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Grisham v. Longo

United States District Court, N.D. Mississippi, Oxford Division

August 27, 2019

AUSTIN GRISHAM PLAINTIFF
v.
RYAN LONGO DEFENDANT

          MEMORANDUM OPINION AND ORDER

          NEAL B. BIGGERS, JR. UNITED STATES DISTRICT JUDGE

         Presently before the court is Plaintiff Austin Grisham's motion for a new trial. Upon due consideration of the motion, response, exhibits and trial transcript, the court is ready to rule.

         Factual and Procedural Background

         On September 11, 2014, Plaintiff Austin Grisham was traveling westbound on Jackson Avenue in Oxford, Mississippi, and rear-ended a vehicle that had abruptly slowed to allow a pickup truck to merge into its lane. After Grisham ran into the back of the vehicle in front of him, Defendant Ryan Longo collided with the back of Grisham's vehicle. Grisham declined medical treatment and drove his vehicle from the scene. The next morning, Grisham went to an urgent care provider for back and head pain allegedly resulting from the motor vehicle collision. On December 28, 2016, Grisham filed his complaint against Longo in this court. The case ultimately proceeded to trial, with the jury's verdict finding no liability on the part of Longo for Grisham's injuries. Subsequently, Grisham filed a motion for a new trial.

         Standard of Review

         Federal Rules of Civil Procedure 59 states, “The court may, on motion, grant a new trial on all or some of the issues - and to any party . . . after a jury trial for any reason which a new trial has heretofore been granted in an action at law in federal court. . . .” Fed.R.Civ.P. 59(a)(1)(A). The United States Supreme Court has stated, “The trial judge in the federal system has . . . discretion to grant a new trial if the verdict appears to him to be against the weight of the evidence.” Byrd v. Blue Ridge Rural Elec. Cooperative, Inc., 356 U.S. 525, 540 (1958). The Fifth Circuit Court of Appeals reiterated, “A new trial may be granted, for example, if the district court finds the verdict is against the weight of the evidence, the damages awarded are excessive, the trial was unfair, or prejudicial error was committed in its course.” Smith v. Transworld Drilling Co., 773 F.2d 610, 613 (5th Cir. 1985). Moreover, the trial court's discretion to grant a new trial is broad. The Fifth Circuit Court of Appeals has stated, “If the trial judge is not satisfied with the verdict of a jury, he has the right - and indeed the duty - to set the verdict aside and order a new trial.” Id.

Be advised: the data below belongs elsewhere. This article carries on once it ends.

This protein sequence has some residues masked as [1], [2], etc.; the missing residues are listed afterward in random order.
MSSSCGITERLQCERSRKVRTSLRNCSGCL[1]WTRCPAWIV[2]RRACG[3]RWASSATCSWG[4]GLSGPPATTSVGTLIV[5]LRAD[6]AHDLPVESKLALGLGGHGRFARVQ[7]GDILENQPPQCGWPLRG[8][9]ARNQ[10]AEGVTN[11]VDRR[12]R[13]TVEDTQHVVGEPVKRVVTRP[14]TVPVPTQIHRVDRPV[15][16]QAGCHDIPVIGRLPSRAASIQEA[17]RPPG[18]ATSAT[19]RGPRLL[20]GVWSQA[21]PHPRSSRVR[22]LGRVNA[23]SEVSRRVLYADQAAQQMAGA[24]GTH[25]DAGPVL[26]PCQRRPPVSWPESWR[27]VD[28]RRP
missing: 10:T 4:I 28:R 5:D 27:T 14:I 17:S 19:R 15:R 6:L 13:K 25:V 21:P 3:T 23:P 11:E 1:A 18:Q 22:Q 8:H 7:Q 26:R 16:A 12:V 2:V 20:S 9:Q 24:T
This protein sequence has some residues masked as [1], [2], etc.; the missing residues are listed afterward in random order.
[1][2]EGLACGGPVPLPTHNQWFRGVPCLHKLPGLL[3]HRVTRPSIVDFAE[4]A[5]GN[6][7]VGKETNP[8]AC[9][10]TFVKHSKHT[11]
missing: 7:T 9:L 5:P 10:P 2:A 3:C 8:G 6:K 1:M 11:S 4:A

Analysis

         Plaintiff argues that because Defendant admitted at least partial liability in the pre-trial order and at trial, the jury's verdict in favor of the Defendant is clearly against the weight of the evidence. The pre-trial order, an agreed upon collaboration of both parties' efforts, contained a list of contested issues of fact. The contested issue of fact relevant in the present motion stated as follows: “The amount of plaintiff's damages, if any.” Plaintiff argues that this language does not contest whether there were any damages, but in fact presupposes the existence of damages and questions only the extent of the damages. The court, however, interprets the inclusion of the phrase “if any” to qualify “the amount of plaintiff's damages, ” allowing the jury the option of finding that no damages were caused by Defendant at all.